Sweet & Savory Scones from Ovenly
Agatha Kulaga and Erin Patinkin have a way with sweets – a very balanced, savory way. Their book, Ovenly, named after their bakery, features recipes that offer sophisticated twists on classics – often with a savory component. Here the herbaceous rosemary works beautifully with the chewy, sweet dried currants. Also take a look at their Blue Cheese Apple Pie with Toasted Walnuts and our interview where the ladies dish on their creative process.
Excerpted from Ovenly: Sweet and Salty Recipes from New York’s Most Creative Bakeryby Agatha Kulaga & Erin Patinkin (Harlequin Nonfiction). Copyright © 2014. Photographs by Winona Barton-Ballentine.
This was the first scone flavor we ever created at Ovenly, and it continues to be our most popular. My failed hunt to find fresh currants, which I’ve loved since I was a kid, inspired us to add dried currants to our dough. The fresh rosemary adds an herby aroma reminiscent of a summer garden. While they can easily be made in small batches, our bakers now make these in batches of many thousands at a time. Mounds of scone dough are rolled into sheet pans and then cut by hand. A lot of care (and muscle!) goes into making these scones.
- 8 tablespoons (4 ounces) chilled, unsalted butter
- 3 cups all-purpose flour
- ¼ cup + 1 tablespoon sugar
- 1½ tablespoons baking powder
- ¾ teaspoon salt
- 1 cup dried currants
- 2 tablespoons finely chopped fresh rosemary
- 1½ cups chilled heavy cream + more for brushing
- 2 to 3 tablespoons turbinado sugar, for garnish
- Preheat the oven to 425⁰F.
- Cut the butter into ¼- to ½-inch cubes and freeze for 10 minutes before using. Whisk together the flour, sugar, baking powder and salt in a large bowl.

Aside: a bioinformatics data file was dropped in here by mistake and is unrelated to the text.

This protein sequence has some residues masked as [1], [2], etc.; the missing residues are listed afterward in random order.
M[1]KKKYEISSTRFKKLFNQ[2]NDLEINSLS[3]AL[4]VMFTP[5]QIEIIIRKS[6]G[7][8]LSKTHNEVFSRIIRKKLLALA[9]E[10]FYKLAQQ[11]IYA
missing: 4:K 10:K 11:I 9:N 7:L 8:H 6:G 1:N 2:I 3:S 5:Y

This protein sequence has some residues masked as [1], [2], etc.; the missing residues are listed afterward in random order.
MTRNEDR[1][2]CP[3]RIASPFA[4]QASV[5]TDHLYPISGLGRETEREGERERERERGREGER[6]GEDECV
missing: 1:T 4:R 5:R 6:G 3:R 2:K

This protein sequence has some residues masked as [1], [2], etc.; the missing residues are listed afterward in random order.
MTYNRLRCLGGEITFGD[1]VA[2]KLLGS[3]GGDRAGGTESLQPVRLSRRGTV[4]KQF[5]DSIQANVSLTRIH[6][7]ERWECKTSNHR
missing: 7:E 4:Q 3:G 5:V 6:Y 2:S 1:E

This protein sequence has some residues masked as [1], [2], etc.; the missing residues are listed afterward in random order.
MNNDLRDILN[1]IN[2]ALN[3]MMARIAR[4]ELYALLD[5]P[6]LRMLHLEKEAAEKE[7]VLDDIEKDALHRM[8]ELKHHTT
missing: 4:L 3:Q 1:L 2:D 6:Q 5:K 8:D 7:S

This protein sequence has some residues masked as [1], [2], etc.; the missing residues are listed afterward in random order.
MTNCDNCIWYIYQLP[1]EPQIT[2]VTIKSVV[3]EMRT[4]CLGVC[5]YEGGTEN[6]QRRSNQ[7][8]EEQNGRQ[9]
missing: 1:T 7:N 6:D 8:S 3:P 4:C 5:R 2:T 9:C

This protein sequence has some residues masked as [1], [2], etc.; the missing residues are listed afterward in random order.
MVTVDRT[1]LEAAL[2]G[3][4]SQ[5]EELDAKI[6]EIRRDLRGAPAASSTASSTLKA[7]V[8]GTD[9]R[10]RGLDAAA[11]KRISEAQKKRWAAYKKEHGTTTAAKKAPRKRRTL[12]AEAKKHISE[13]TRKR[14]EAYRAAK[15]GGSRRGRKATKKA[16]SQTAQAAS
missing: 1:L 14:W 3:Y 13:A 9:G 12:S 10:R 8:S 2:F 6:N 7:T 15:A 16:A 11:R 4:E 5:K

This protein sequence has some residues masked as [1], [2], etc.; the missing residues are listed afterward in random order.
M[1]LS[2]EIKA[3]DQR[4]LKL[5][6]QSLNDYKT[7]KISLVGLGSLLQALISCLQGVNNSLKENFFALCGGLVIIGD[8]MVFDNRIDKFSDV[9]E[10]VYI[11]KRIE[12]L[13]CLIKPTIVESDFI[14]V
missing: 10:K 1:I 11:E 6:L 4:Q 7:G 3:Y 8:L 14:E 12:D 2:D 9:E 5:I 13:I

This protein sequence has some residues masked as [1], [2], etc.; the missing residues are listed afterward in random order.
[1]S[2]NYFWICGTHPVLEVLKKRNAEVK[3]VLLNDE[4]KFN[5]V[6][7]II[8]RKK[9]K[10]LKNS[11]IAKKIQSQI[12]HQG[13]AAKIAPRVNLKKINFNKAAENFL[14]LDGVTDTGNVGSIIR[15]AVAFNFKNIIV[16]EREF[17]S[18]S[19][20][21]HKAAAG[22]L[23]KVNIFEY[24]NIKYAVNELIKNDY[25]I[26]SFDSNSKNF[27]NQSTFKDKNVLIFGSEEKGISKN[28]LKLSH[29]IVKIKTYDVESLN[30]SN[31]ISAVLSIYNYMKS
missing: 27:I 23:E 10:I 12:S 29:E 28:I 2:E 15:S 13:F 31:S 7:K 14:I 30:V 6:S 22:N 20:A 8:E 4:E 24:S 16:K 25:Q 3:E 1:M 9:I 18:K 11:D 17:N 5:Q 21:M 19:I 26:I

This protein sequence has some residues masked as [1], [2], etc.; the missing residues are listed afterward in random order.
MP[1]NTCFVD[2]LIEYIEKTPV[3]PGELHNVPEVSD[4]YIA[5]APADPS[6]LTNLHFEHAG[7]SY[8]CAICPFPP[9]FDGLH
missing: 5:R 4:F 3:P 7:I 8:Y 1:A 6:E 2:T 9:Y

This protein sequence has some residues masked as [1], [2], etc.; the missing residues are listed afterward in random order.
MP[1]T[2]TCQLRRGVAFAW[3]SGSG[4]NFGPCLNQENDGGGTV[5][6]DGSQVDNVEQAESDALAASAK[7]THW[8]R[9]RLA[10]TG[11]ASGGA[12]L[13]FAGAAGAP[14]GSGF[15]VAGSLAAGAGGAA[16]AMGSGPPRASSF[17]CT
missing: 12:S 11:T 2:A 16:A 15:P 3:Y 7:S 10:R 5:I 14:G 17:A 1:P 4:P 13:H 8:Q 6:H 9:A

- Using a pastry cutter or your fingertips, quickly cut or blend the cold butter into the dry mixture until it resembles coarse meal. The butter pieces should be mostly about the size of small pebbles, but some larger pieces are okay.
- Using a large fork or a wooden spoon, mix the currants and rosemary into the flour-butter mixture.
- Stir the cream into the flour-butter mixture with a large wooden spoon or a fork until the dough begins to come together. The flour should not be fully incorporated at this point, and do not overmix.
- Transfer the dough and any loose floury bits to a floured countertop or pastry board/mat.
- Quickly knead the dough until it comes fully together, and then flatten it with the palms of your hands into a ¾-inch-thick mound (the shape does not matter at this point). Fold the dough in half, give it a quarter turn and then flatten it again. Repeat this process 3 more times.
- Flour your surface once more, and then shape the dough into a ¾-inch-thick round that is 6 inches in diameter. Use a bench scraper or a knife to cut the dough into 4 equal triangles. Then cut those in half to make 8 even triangles. Place the triangles on an ungreased rimmed sheet pan.
- At this point, we recommend placing the rimmed sheet pan in the freezer for 10 minutes. This will help the scones firm up and retain their shape during baking. If baking right away, brush with cream and top with turbinado sugar to finish; or if freezing, brush with cream and top with turbinado sugar just before baking.
- Bake for 18 to 20 minutes, or until the tops are golden brown and a toothpick inserted in the center of the scones comes out clean. Cool the scones on a wire rack. Serve warm with butter, jam or honey.